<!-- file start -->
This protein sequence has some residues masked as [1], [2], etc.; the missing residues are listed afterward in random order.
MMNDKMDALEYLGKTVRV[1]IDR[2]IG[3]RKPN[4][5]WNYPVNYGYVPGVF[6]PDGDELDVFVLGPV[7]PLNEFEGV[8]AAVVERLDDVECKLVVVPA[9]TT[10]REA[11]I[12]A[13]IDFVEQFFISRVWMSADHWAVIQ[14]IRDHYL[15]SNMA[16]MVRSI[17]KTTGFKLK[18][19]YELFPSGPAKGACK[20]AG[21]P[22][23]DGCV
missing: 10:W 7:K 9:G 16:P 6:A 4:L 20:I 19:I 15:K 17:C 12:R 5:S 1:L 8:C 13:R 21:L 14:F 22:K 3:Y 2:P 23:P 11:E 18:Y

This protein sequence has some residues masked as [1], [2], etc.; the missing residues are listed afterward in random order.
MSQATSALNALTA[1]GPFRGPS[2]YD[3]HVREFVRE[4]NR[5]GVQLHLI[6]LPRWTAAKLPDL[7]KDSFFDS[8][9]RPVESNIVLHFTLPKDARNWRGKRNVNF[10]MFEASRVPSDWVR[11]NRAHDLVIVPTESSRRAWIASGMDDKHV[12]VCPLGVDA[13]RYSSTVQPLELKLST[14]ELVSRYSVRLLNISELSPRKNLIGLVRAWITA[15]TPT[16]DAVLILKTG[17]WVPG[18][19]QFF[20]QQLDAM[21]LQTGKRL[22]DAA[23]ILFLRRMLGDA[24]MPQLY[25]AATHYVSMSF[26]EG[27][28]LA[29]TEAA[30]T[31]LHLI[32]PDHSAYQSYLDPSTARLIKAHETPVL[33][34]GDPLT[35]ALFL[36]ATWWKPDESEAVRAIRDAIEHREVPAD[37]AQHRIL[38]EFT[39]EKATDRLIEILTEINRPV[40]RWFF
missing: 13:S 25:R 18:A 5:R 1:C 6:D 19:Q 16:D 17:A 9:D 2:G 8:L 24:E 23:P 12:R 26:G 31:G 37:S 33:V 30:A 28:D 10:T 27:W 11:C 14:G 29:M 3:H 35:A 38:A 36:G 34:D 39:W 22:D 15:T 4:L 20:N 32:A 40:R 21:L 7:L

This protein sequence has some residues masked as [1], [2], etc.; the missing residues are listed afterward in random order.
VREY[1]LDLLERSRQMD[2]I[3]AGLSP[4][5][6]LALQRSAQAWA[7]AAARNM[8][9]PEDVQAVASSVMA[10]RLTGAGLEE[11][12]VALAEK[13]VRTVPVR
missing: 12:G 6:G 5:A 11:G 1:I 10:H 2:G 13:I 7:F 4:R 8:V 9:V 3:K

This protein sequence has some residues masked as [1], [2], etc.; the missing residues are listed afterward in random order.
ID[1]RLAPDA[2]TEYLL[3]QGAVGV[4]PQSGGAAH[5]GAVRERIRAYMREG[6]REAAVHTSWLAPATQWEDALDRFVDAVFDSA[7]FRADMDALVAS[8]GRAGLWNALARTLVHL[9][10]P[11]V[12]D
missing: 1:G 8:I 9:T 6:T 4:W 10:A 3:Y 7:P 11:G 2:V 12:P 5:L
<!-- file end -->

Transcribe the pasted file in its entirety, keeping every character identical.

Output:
This protein sequence has some residues masked as [1], [2], etc.; the missing residues are listed afterward in random order.
MMNDKMDALEYLGKTVRV[1]IDR[2]IG[3]RKPN[4][5]WNYPVNYGYVPGVF[6]PDGDELDVFVLGPV[7]PLNEFEGV[8]AAVVERLDDVECKLVVVPA[9]TT[10]REA[11]I[12]A[13]IDFVEQFFISRVWMSADHWAVIQ[14]IRDHYL[15]SNMA[16]MVRSI[17]KTTGFKLK[18][19]YELFPSGPAKGACK[20]AG[21]P[22][23]DGCV
missing: 10:W 7:K 9:G 16:P 6:A 4:L 20:I 19:I 15:K 17:C 12:R 5:S 1:L 8:C 13:R 21:L 14:F 22:K 3:Y 2:P 23:P 11:E 18:Y

This protein sequence has some residues masked as [1], [2], etc.; the missing residues are listed afterward in random order.
MSQATSALNALTA[1]GPFRGPS[2]YD[3]HVREFVRE[4]NR[5]GVQLHLI[6]LPRWTAAKLPDL[7]KDSFFDS[8][9]RPVESNIVLHFTLPKDARNWRGKRNVNF[10]MFEASRVPSDWVR[11]NRAHDLVIVPTESSRRAWIASGMDDKHV[12]VCPLGVDA[13]RYSSTVQPLELKLST[14]ELVSRYSVRLLNISELSPRKNLIGLVRAWITA[15]TPT[16]DAVLILKTG[17]WVPG[18][19]QFF[20]QQLDAM[21]LQTGKRL[22]DAA[23]ILFLRRMLGDA[24]MPQLY[25]AATHYVSMSF[26]EG[27][28]LA[29]TEAA[30]T[31]LHLI[32]PDHSAYQSYLDPSTARLIKAHETPVL[33][34]GDPLT[35]ALFL[36]ATWWKPDESEAVRAIRDAIEHREVPAD[37]AQHRIL[38]EFT[39]EKATDRLIEILTEINRPV[40]RWFF
missing: 13:S 25:R 18:A 5:R 1:C 6:D 19:Q 16:D 17:A 9:D 2:G 8:L 24:E 23:P 12:R 26:G 31:G 37:S 33:V 30:A 28:D 10:T 27:W 11:C 14:G 29:M 3:H 35:A 38:A 36:G 34:D 39:W 22:D 15:T 4:L 20:N 32:A 40:R 21:L 7:L

This protein sequence has some residues masked as [1], [2], etc.; the missing residues are listed afterward in random order.
VREY[1]LDLLERSRQMD[2]I[3]AGLSP[4][5][6]LALQRSAQAWA[7]AAARNM[8][9]PEDVQAVASSVMA[10]RLTGAGLEE[11][12]VALAEK[13]VRTVPVR
missing: 12:G 6:G 5:A 11:G 1:I 10:H 2:G 13:I 7:F 4:R 8:V 9:V 3:K

This protein sequence has some residues masked as [1], [2], etc.; the missing residues are listed afterward in random order.
ID[1]RLAPDA[2]TEYLL[3]QGAVGV[4]PQSGGAAH[5]GAVRERIRAYMREG[6]REAAVHTSWLAPATQWEDALDRFVDAVFDSA[7]FRADMDALVAS[8]GRAGLWNALARTLVHL[9][10]P[11]V[12]D
missing: 1:G 8:I 9:T 6:T 4:W 10:A 3:Y 7:P 11:G 2:V 12:P 5:L